Wednesday, May 15, 2013

The Dynasties Roll On

Philippine Senators are elected to six-year terms, with half the Senate (12 of the 24) elected every third year. Of the twelve candidates who currently appear to have won (counting isn’t complete), ten are closely related to other high-ranking politicians. They are:

Grace Poe -- Adopted daughter of two major movie stars, one of whom (Fernando Poe) very nearly won the presidency in 2004.
Alan Peter Cayetano – Son of a former senator. His sister is also a senator, and his wife is a mayor, who also took over his congressional seat when he moved up to the senate.
Francis (Chiz) Escudero – Son of a former congressman and cabinet member, grandson of a mayor, great-grandson of a governor.
Loren Legarda – Married at the time she entered politics (later annulled) to the governor of Batangas, Antonio Leviste. Other Levistes held the governorship previously and at least one congressional seat (although I can’t figure out the exact relationships).
Nancy Binay – Her father is vice-president and a former mayor of Makati (a big piece of metro Manila); her mother is also a former mayor of Makati; her brother is the current mayor; her sister is in the congress.
Juan Edgardo (Sonny) Angara -- Father current senator (term-limited), aunt former representative and governor, uncle new governor.
Benigno (Bam) Aquino – Almost too many to mention. His cousin is the current president and his aunt was president. We’ll leave it at that for the moment.
Aquilino (Koko) Pimentel III – Son of a senator.
Cynthia Villar – Wife of a senator, sister of a mayor, mother of a congressman.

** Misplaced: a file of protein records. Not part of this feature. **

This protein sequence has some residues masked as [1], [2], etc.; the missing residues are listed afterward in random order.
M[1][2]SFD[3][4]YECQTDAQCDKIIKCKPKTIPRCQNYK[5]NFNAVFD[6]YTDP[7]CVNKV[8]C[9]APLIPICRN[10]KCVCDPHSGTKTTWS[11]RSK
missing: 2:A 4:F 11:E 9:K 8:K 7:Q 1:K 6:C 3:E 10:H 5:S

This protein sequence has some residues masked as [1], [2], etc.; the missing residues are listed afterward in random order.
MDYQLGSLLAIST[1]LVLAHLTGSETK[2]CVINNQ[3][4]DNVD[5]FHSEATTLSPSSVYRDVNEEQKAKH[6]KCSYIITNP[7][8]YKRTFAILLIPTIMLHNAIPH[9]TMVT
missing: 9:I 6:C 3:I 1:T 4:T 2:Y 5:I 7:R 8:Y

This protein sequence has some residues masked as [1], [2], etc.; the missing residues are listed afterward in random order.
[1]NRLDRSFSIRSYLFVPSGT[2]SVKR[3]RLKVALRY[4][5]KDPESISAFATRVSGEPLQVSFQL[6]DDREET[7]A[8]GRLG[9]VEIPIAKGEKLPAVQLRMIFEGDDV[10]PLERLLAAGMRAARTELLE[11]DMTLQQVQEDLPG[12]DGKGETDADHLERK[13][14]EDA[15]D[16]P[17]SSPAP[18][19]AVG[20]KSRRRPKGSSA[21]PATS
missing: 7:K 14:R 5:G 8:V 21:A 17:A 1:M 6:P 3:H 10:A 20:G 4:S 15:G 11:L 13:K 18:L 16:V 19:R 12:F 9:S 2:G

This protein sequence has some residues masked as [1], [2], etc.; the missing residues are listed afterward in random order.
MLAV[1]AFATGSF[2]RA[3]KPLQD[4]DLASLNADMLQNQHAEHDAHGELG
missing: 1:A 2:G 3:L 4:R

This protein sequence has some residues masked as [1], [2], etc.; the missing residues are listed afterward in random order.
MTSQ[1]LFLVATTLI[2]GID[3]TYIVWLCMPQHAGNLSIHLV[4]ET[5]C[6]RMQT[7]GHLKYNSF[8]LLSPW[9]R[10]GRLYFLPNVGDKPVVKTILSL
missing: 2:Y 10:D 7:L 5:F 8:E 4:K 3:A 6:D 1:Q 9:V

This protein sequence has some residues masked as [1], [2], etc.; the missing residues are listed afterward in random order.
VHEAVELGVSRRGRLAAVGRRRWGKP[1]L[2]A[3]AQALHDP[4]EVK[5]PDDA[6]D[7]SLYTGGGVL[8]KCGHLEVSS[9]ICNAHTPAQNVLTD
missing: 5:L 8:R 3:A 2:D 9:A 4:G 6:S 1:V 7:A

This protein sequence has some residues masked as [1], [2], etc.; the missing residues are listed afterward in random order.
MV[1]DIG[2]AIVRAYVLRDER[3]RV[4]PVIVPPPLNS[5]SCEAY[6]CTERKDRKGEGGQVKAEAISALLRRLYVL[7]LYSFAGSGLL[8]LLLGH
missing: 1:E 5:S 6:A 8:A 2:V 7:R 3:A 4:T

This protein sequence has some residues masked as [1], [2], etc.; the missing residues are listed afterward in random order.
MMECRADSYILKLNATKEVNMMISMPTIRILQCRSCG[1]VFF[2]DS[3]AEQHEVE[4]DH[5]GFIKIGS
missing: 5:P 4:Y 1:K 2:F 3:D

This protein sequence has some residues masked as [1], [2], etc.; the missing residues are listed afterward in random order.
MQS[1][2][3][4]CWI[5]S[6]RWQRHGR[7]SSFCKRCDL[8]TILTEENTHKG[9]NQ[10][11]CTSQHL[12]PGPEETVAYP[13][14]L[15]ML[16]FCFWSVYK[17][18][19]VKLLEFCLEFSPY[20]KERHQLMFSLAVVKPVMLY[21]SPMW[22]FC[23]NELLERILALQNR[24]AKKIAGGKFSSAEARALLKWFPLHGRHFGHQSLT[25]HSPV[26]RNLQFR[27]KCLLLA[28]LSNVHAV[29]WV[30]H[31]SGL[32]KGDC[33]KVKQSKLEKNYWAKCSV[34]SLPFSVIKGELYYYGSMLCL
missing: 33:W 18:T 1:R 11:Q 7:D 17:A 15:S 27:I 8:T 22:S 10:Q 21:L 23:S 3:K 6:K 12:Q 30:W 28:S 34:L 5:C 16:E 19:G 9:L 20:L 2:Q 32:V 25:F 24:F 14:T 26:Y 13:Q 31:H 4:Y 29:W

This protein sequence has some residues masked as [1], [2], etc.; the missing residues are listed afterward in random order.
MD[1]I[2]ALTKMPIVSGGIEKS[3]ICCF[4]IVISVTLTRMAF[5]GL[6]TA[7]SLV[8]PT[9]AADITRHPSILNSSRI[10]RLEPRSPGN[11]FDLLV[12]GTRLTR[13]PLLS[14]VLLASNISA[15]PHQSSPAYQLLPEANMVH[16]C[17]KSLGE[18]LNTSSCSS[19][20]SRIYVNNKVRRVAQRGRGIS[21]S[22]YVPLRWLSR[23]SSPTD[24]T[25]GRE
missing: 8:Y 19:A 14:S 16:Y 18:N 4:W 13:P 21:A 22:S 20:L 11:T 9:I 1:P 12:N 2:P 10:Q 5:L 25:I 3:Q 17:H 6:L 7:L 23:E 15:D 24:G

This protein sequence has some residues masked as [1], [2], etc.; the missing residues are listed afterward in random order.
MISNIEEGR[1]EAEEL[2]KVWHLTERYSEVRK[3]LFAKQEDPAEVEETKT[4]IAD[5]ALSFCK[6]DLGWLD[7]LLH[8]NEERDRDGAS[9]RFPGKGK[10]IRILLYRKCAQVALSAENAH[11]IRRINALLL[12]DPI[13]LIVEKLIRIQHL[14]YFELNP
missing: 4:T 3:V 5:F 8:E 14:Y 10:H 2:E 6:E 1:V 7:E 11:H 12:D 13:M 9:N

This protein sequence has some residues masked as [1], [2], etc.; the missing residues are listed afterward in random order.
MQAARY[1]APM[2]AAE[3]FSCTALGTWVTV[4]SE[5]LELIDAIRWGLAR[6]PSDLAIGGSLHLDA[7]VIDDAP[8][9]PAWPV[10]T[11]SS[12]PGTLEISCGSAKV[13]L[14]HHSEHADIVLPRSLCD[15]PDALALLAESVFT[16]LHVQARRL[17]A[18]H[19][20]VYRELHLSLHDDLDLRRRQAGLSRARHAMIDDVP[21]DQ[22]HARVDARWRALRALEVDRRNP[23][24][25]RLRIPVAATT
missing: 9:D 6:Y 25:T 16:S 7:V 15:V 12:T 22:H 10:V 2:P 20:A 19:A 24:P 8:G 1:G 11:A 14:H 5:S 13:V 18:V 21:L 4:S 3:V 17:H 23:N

JV Ejercito-Estrada – His father was president and former mayor of San Juan (another big piece of metro Manila) and was just elected mayor of Manila; his mother (who was the father’s mistress) is the current mayor of San Juan; his half-brother is also a senator; various other relatives hold office, including a cousin who is a governor.

The other two, the only ones without family connections, both of whom are current senators being re-elected, are former military officers who achieved fame by leading coups -- Antonio Trillanes, who led a coup attempt against Gloria Macapagal-Arroyo (he was elected in 2007 while in jail); and Gregorio (Gringo) Honasan, who led one against Corazon Aquino. In both cases, they were freed by the next president.

(Note: The twelve existing senators are covered in this post). 

With the continuing election and re-election of the same families, there is little likelihood of any substantive reform in the Philippines. The same policies of protectionism and crony capitalism as have long been practiced here by the intermarried business and political elite will continue.

Until something changes, nothing will change.

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